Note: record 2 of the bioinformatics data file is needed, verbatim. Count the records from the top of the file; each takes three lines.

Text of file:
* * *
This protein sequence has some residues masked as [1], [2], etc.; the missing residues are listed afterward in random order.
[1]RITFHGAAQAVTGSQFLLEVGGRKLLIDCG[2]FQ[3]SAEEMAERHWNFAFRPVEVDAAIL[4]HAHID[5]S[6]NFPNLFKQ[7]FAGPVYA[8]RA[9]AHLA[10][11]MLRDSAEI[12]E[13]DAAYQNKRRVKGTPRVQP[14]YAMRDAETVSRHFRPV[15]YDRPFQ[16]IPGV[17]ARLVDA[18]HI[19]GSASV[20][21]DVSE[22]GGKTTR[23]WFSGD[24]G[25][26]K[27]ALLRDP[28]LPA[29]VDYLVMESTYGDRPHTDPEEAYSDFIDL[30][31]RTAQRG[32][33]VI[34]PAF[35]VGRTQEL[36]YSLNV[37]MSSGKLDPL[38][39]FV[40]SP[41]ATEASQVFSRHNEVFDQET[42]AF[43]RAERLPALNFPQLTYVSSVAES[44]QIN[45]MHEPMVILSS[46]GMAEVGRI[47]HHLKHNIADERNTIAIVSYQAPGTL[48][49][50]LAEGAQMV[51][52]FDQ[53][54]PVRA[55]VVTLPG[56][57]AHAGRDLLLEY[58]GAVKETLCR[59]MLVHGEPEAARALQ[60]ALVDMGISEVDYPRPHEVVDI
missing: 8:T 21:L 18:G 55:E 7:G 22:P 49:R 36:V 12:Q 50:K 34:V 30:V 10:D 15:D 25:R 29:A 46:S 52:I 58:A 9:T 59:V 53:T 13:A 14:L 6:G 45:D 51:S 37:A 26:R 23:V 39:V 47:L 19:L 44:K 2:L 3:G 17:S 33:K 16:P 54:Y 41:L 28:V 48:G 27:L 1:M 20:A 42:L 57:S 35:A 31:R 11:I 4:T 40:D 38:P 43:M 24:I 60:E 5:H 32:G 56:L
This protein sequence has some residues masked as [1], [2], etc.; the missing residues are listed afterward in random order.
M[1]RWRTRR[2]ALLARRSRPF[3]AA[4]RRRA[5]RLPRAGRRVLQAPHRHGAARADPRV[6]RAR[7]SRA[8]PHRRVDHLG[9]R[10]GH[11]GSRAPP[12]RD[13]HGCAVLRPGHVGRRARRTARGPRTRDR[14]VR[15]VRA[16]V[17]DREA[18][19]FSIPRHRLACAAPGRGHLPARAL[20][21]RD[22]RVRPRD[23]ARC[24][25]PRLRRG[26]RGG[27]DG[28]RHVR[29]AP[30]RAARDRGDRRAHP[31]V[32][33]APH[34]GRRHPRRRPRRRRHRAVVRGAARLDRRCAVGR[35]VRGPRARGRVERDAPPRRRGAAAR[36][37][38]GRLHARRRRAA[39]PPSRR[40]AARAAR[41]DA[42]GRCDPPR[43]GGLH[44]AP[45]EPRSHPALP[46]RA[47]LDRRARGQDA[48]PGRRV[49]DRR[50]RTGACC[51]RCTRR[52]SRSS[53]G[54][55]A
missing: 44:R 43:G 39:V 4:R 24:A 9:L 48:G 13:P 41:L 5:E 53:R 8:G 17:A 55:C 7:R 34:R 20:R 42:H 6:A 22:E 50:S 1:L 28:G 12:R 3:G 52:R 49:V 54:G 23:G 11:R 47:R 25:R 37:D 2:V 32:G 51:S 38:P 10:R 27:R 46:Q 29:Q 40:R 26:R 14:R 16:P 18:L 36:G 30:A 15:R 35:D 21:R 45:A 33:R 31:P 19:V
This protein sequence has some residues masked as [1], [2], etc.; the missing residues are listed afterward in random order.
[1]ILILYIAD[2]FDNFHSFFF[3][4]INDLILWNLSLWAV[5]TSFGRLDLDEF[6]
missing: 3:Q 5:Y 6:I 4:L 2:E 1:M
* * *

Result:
This protein sequence has some residues masked as [1], [2], etc.; the missing residues are listed afterward in random order.
M[1]RWRTRR[2]ALLARRSRPF[3]AA[4]RRRA[5]RLPRAGRRVLQAPHRHGAARADPRV[6]RAR[7]SRA[8]PHRRVDHLG[9]R[10]GH[11]GSRAPP[12]RD[13]HGCAVLRPGHVGRRARRTARGPRTRDR[14]VR[15]VRA[16]V[17]DREA[18][19]FSIPRHRLACAAPGRGHLPARAL[20][21]RD[22]RVRPRD[23]ARC[24][25]PRLRRG[26]RGG[27]DG[28]RHVR[29]AP[30]RAARDRGDRRAHP[31]V[32][33]APH[34]GRRHPRRRPRRRRHRAVVRGAARLDRRCAVGR[35]VRGPRARGRVERDAPPRRRGAAAR[36][37][38]GRLHARRRRAA[39]PPSRR[40]AARAAR[41]DA[42]GRCDPPR[43]GGLH[44]AP[45]EPRSHPALP[46]RA[47]LDRRARGQDA[48]PGRRV[49]DRR[50]RTGACC[51]RCTRR[52]SRSS[53]G[54][55]A
missing: 44:R 43:G 39:V 4:R 24:A 9:L 48:G 13:P 41:L 5:E 53:R 8:G 17:A 55:C 7:R 34:R 20:R 42:H 6:A 22:E 50:S 1:L 28:G 12:R 3:G 52:R 49:V 54:G 23:G 11:R 47:R 25:R 37:D 2:V 32:G 51:S 38:P 10:R 27:R 46:Q 29:Q 40:R 26:R 14:R 16:P 18:L 36:G 30:A 15:R 35:D 21:R 45:A 33:R 31:P 19:V